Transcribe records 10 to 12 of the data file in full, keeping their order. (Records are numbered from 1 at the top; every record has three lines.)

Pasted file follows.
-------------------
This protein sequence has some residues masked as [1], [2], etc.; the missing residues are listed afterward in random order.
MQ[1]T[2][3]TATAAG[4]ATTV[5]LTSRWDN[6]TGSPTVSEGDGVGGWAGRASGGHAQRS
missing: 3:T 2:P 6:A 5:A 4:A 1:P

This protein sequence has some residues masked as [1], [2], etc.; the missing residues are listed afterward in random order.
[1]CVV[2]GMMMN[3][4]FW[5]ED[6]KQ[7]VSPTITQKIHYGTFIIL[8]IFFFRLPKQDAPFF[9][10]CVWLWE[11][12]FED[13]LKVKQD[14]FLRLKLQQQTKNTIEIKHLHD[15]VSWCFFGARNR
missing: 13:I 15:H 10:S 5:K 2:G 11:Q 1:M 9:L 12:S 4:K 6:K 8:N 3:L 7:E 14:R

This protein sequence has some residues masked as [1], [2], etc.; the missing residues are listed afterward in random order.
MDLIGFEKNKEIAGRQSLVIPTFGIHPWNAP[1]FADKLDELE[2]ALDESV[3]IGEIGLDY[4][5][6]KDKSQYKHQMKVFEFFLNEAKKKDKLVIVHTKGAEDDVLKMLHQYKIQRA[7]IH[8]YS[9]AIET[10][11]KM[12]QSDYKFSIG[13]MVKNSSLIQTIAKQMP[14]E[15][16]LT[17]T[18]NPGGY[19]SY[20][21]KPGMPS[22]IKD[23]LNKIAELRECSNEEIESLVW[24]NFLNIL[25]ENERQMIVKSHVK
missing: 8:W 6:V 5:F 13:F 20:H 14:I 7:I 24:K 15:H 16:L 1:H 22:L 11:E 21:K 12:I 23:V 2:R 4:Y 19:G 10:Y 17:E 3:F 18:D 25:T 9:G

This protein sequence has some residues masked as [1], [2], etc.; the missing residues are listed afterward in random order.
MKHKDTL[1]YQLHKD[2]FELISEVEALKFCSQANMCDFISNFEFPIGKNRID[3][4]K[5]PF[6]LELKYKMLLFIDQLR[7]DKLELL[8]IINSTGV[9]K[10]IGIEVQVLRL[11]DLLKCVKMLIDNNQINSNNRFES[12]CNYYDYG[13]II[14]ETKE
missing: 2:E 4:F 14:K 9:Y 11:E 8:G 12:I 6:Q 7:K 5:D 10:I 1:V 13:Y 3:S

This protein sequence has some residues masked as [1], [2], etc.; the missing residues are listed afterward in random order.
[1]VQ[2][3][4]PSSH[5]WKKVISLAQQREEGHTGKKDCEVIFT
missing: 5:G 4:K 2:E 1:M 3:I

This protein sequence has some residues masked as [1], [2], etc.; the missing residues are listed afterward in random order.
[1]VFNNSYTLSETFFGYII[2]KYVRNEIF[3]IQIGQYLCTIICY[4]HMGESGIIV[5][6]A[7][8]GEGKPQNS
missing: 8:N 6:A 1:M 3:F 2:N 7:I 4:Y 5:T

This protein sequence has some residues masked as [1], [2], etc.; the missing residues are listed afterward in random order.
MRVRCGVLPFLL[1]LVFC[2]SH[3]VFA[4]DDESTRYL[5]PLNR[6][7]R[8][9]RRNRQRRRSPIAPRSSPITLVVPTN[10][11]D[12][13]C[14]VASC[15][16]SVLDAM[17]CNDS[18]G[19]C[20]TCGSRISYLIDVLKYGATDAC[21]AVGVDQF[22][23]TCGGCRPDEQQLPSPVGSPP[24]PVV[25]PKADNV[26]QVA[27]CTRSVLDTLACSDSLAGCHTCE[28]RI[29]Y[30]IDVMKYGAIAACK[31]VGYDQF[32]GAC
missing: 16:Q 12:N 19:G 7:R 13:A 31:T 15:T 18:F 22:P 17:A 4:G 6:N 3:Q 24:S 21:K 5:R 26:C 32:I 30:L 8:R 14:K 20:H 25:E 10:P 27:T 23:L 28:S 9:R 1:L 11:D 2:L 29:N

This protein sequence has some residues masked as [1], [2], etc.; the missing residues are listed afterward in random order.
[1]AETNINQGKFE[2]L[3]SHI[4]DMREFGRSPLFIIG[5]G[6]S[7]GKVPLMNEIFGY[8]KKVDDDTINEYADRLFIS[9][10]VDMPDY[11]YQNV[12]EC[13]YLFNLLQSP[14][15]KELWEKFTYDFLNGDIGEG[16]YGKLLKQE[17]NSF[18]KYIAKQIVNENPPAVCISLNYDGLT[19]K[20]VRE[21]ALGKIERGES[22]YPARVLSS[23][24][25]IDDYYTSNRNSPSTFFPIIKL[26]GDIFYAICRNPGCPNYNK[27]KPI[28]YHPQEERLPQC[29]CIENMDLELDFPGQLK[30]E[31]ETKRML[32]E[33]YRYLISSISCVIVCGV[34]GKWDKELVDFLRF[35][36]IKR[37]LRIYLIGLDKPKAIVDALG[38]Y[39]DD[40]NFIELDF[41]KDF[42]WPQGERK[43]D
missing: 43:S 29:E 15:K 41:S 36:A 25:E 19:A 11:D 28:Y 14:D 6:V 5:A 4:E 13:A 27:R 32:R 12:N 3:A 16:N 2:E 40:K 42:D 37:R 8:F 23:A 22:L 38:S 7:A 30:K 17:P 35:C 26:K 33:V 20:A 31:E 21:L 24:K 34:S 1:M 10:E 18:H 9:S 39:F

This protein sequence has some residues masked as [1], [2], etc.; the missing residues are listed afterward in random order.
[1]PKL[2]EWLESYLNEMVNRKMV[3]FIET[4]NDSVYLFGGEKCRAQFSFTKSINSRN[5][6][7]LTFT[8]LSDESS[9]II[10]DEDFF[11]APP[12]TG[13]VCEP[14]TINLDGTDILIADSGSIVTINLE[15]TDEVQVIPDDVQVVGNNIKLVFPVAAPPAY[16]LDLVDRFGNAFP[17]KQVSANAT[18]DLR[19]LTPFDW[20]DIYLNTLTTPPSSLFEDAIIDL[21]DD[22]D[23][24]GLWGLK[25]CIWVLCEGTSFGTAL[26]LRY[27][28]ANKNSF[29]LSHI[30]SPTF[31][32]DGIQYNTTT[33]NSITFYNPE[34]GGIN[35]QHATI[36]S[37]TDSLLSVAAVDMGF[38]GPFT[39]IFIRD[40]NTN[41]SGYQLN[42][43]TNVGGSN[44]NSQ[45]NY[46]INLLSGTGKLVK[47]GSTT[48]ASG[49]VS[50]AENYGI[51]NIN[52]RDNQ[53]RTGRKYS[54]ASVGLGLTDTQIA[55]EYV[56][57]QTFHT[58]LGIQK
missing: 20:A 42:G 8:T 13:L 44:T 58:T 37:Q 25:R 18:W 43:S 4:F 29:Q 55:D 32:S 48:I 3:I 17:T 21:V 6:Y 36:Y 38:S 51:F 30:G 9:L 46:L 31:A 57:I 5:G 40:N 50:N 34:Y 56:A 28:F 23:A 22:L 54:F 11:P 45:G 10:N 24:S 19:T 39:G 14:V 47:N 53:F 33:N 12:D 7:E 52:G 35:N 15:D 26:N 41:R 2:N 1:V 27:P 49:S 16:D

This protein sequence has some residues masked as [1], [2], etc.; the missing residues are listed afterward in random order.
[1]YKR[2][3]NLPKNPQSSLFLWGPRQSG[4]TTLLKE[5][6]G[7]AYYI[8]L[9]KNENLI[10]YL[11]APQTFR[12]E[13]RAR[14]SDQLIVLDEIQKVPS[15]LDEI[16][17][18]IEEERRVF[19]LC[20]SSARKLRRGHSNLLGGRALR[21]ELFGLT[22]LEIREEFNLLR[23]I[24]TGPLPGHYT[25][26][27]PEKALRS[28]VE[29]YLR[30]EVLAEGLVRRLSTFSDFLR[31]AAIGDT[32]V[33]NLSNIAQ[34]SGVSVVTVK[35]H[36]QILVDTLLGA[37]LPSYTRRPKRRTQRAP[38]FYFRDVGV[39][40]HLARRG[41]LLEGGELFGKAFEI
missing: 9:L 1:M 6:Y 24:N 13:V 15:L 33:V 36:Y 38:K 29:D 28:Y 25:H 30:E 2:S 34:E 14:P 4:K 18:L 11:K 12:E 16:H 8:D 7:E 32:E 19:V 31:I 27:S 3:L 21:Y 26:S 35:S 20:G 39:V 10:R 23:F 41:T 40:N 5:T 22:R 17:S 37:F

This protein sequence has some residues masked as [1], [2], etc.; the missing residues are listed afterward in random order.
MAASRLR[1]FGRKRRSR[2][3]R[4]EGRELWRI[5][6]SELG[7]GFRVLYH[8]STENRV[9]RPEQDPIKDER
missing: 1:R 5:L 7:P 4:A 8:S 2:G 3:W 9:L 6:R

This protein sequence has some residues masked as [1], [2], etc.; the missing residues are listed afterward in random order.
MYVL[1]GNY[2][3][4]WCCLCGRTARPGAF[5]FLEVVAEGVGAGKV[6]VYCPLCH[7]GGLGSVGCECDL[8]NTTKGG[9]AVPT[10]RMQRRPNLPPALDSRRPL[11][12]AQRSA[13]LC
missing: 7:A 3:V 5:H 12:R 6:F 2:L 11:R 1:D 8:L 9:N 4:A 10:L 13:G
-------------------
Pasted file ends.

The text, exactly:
This protein sequence has some residues masked as [1], [2], etc.; the missing residues are listed afterward in random order.
[1]YKR[2][3]NLPKNPQSSLFLWGPRQSG[4]TTLLKE[5][6]G[7]AYYI[8]L[9]KNENLI[10]YL[11]APQTFR[12]E[13]RAR[14]SDQLIVLDEIQKVPS[15]LDEI[16][17][18]IEEERRVF[19]LC[20]SSARKLRRGHSNLLGGRALR[21]ELFGLT[22]LEIREEFNLLR[23]I[24]TGPLPGHYT[25][26][27]PEKALRS[28]VE[29]YLR[30]EVLAEGLVRRLSTFSDFLR[31]AAIGDT[32]V[33]NLSNIAQ[34]SGVSVVTVK[35]H[36]QILVDTLLGA[37]LPSYTRRPKRRTQRAP[38]FYFRDVGV[39][40]HLARRG[41]LLEGGELFGKAFEI
missing: 9:L 1:M 6:Y 24:N 13:V 15:L 33:V 36:Y 38:K 29:D 28:Y 25:H 30:E 2:S 34:E 14:P 4:K 18:L 11:K 12:E 16:H 8:D 7:E 32:E 19:V 31:I 27:S 3:L 21:Y 26:S 35:S 20:G 39:V 10:R 23:F 41:T 40:N 5:T 22:R 17:S 37:F

This protein sequence has some residues masked as [1], [2], etc.; the missing residues are listed afterward in random order.
MAASRLR[1]FGRKRRSR[2][3]R[4]EGRELWRI[5][6]SELG[7]GFRVLYH[8]STENRV[9]RPEQDPIKDER
missing: 1:R 5:L 7:P 4:A 8:S 2:G 3:W 9:L 6:R

This protein sequence has some residues masked as [1], [2], etc.; the missing residues are listed afterward in random order.
MYVL[1]GNY[2][3][4]WCCLCGRTARPGAF[5]FLEVVAEGVGAGKV[6]VYCPLCH[7]GGLGSVGCECDL[8]NTTKGG[9]AVPT[10]RMQRRPNLPPALDSRRPL[11][12]AQRSA[13]LC
missing: 7:A 3:V 5:H 12:R 6:F 2:L 11:R 1:D 8:L 9:N 4:A 10:L 13:G